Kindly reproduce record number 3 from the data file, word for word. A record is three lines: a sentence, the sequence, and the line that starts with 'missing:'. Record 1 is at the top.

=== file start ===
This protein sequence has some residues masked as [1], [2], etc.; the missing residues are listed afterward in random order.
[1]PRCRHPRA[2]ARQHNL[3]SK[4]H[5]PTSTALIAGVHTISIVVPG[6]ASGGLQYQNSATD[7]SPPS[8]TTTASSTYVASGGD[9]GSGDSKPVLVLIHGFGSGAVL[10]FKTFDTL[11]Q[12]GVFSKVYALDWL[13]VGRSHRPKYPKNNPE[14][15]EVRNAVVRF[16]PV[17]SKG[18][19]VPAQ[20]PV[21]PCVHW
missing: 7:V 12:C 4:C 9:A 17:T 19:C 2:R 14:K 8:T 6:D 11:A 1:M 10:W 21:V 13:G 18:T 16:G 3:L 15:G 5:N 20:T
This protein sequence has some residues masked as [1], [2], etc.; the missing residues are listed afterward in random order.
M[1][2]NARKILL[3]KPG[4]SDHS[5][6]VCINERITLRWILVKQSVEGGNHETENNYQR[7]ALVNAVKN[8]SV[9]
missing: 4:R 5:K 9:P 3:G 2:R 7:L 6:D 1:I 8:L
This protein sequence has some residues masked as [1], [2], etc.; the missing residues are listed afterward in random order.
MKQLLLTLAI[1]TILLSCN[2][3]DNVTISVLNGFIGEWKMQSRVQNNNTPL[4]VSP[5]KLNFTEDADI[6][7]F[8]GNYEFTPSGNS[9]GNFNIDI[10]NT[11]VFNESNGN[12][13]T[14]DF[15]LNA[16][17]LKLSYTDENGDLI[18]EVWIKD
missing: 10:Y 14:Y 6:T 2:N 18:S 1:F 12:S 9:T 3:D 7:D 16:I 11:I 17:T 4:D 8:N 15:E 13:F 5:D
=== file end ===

This protein sequence has some residues masked as [1], [2], etc.; the missing residues are listed afterward in random order.
MKQLLLTLAI[1]TILLSCN[2][3]DNVTISVLNGFIGEWKMQSRVQNNNTPL[4]VSP[5]KLNFTEDADI[6][7]F[8]GNYEFTPSGNS[9]GNFNIDI[10]NT[11]VFNESNGN[12][13]T[14]DF[15]LNA[16][17]LKLSYTDENGDLI[18]EVWIKD
missing: 10:Y 14:Y 6:T 2:N 18:S 1:F 12:S 9:T 3:D 7:D 16:I 11:I 17:T 4:D 8:N 15:E 13:F 5:D